The value of a Stan State education continues to make waves throughout the region, the state and the country as Washington Monthly has ranked the University the No. 1 “Bang for the Buck” four-year college in the West Region.
“This is an important designation and welcome recognition for us,” said Stan State President Ellen Junn. “While all CSU schools are relatively affordable, this ranking shows our dedication to fostering a truly transformative educational experience for our students at Stan State. It also reflects how well we serve our first-generation students, as well as those from underrepresented communities, which is part of our mission to boost our region one graduate at a time.”
Washington Monthly, which starts with a pool of 3,847 four-year colleges, also ranks Stan State No. 4 in the nation for the quality of its master’s programs, and placed the University No. 95 in the nation for the way it serves adult learners.
The magazine ranked Stan State No. 2 in the West last year, and this year placed 12 CSU campuses in its top 30 in the West. It uses a different approach than other magazines to compile its annual college rankings, eschewing the concepts of “rewarding wealth, fame and exclusivity,” while rewarding “smart, well-run colleges that enroll students from all walks of life and help them earn a high-quality diploma at an affordable price, while instilling a sense of service and public obligation and producing groundbreaking research.”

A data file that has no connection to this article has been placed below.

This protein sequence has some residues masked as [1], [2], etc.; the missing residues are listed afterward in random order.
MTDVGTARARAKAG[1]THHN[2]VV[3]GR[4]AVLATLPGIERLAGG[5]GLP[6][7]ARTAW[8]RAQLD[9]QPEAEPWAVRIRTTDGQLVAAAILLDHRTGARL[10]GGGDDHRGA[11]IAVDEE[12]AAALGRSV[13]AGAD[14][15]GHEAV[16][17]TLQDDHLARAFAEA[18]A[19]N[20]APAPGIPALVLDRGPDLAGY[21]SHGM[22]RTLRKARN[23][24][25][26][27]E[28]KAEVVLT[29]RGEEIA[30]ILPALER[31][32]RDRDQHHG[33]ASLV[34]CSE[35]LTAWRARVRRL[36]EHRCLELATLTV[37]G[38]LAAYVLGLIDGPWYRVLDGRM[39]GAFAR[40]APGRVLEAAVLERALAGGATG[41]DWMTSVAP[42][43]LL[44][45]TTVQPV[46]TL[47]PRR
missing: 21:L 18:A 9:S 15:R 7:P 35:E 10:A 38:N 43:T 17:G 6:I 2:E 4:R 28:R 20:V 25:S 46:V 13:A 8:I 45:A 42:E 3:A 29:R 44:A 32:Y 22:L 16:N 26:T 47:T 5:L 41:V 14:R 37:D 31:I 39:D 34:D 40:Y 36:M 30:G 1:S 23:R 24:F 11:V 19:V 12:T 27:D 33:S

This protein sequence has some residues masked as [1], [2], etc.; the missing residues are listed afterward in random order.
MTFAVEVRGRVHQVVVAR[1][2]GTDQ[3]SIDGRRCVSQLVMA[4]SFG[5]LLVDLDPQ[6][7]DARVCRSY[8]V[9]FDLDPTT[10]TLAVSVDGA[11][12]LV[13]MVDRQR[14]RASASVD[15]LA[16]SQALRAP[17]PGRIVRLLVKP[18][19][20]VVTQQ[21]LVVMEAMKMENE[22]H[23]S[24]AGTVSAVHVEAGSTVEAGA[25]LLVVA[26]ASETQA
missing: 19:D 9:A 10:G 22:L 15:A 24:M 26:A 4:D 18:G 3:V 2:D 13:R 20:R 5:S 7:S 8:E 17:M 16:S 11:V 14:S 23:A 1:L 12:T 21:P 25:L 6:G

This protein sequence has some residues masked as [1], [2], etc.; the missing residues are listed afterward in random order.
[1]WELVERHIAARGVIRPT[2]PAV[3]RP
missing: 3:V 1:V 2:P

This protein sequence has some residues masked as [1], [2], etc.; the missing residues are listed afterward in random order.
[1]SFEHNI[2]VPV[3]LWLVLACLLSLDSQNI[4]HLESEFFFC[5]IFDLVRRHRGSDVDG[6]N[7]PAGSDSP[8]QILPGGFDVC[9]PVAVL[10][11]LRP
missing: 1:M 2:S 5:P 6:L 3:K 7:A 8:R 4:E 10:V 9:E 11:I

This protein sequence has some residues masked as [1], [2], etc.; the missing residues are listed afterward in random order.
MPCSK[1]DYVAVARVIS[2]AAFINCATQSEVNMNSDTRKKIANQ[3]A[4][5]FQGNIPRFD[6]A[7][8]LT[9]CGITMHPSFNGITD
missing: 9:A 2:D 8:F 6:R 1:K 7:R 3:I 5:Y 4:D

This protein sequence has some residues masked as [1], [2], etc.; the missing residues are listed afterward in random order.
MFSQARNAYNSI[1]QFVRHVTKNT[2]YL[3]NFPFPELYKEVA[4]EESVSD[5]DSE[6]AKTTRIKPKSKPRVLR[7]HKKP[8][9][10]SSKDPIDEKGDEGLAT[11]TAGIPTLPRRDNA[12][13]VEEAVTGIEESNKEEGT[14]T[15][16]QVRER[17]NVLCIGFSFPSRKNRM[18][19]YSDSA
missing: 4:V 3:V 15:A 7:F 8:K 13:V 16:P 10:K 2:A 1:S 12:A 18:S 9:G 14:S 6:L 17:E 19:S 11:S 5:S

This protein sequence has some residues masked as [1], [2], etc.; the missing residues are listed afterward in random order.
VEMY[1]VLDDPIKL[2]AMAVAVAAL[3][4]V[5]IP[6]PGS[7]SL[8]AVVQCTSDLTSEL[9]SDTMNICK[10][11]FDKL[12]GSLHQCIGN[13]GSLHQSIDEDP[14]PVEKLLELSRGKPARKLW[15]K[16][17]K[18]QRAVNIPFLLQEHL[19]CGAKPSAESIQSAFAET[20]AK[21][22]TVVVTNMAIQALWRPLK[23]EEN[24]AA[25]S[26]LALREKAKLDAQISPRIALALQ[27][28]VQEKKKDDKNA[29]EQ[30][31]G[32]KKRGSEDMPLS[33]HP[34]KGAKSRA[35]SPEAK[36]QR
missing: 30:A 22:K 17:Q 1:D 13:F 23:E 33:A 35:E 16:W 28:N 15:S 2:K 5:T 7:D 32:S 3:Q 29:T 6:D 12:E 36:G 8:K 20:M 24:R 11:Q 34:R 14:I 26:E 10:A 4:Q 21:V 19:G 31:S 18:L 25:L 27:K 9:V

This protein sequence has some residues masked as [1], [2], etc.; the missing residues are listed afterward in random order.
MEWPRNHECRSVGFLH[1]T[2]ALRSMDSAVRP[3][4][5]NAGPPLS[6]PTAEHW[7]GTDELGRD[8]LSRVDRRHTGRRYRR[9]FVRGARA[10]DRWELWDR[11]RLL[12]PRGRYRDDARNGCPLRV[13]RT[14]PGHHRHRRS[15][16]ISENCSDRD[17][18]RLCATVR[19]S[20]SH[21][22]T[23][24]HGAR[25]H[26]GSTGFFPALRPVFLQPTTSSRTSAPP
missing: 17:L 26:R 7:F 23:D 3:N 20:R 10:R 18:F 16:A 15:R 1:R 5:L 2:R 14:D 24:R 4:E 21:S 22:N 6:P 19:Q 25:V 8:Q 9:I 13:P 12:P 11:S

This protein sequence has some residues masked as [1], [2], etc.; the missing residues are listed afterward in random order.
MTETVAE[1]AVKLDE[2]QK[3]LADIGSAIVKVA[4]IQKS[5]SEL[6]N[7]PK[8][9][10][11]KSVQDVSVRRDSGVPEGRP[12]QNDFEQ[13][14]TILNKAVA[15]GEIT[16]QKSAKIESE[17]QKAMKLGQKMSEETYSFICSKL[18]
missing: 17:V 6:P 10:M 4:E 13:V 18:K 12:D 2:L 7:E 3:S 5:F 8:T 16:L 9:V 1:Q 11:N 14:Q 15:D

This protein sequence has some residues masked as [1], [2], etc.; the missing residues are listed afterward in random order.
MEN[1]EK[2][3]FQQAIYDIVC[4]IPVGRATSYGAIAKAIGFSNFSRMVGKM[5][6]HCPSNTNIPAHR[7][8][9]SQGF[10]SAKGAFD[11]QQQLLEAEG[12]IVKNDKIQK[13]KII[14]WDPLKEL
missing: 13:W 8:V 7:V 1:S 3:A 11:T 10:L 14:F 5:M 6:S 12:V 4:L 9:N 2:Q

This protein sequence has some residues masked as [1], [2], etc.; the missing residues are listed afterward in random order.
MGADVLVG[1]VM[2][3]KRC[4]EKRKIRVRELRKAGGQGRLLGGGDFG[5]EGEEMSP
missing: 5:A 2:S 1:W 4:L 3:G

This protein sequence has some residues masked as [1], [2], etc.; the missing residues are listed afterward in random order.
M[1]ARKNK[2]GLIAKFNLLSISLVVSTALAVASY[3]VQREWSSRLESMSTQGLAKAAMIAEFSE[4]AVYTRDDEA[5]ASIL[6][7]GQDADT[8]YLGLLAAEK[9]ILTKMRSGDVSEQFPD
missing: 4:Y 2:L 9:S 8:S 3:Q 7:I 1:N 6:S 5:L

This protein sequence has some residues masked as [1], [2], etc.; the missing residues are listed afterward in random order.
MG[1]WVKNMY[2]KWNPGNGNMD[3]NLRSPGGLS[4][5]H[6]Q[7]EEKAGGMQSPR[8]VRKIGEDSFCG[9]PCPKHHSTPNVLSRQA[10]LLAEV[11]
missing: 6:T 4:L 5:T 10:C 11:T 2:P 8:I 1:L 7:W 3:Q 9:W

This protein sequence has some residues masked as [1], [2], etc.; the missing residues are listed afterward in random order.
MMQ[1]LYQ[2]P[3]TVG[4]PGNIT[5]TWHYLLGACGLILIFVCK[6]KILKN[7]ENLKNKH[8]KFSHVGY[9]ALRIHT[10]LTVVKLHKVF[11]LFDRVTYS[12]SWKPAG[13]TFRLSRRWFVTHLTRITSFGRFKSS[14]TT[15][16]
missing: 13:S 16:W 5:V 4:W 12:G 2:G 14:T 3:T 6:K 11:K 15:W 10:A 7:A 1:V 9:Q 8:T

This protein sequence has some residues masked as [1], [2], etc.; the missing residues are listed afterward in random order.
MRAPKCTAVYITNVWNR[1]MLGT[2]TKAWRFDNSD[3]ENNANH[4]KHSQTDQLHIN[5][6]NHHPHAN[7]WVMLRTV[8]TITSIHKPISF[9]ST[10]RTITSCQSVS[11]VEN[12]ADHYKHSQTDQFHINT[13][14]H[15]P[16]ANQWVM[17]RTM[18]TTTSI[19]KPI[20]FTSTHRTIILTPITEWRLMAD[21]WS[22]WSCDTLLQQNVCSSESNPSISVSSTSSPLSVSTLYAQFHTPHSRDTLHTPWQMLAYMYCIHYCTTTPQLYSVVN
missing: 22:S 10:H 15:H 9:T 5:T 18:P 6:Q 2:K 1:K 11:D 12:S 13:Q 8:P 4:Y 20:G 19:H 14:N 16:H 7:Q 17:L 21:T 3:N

The CSU system was praised by Washington Monthly for graduating Pell and non-Pell students at nearly identical rates. The magazine also lauds universities that admit a high percentage of first-generation students. In the CSU, nearly 60 percent of students are the first in their families to attempt to earn a four-year degree; at Stan State, first-generation students make up nearly three-quarters of the student population.
Stan State’s master’s programs received high marks from the publication for social mobility, research and service. “Regional campuses, which focus more on teaching and draw most of their students from nearby, are the workhorses of the four-year sector, enrolling tens of thousands of students who have jobs, families, homes off campus or all of the above,” the magazine article said. “Students like these, whom the government classifies as ‘nontraditional,’ in fact make up the majority of America’s undergrads.”
Washington Monthly initiated its first “Top 100 schools for adult learners” list in 2016, and this is the second time Stan State has been included. The publication bases these rankings on ease of transfer/enrollment, flexibility of programs, support services, the percent of students 25 or older, graduation rates of part-time students, earnings of adult students ten years after entering college, loan repayment rates and the cost to attend.
Washington Monthly’s rankings marked the third time this month a respected national publication has praised the value of Stan State. Earlier, in its hallmark “Best Colleges for the Money” category, Money magazine moved Stan State into the top 50 for the first time, placing the University at No. 49 overall and No. 31 among public schools. Also, for the 13th consecutive year, Stanislaus State has been selected as one of the country’s top 384 colleges by The Princeton Review.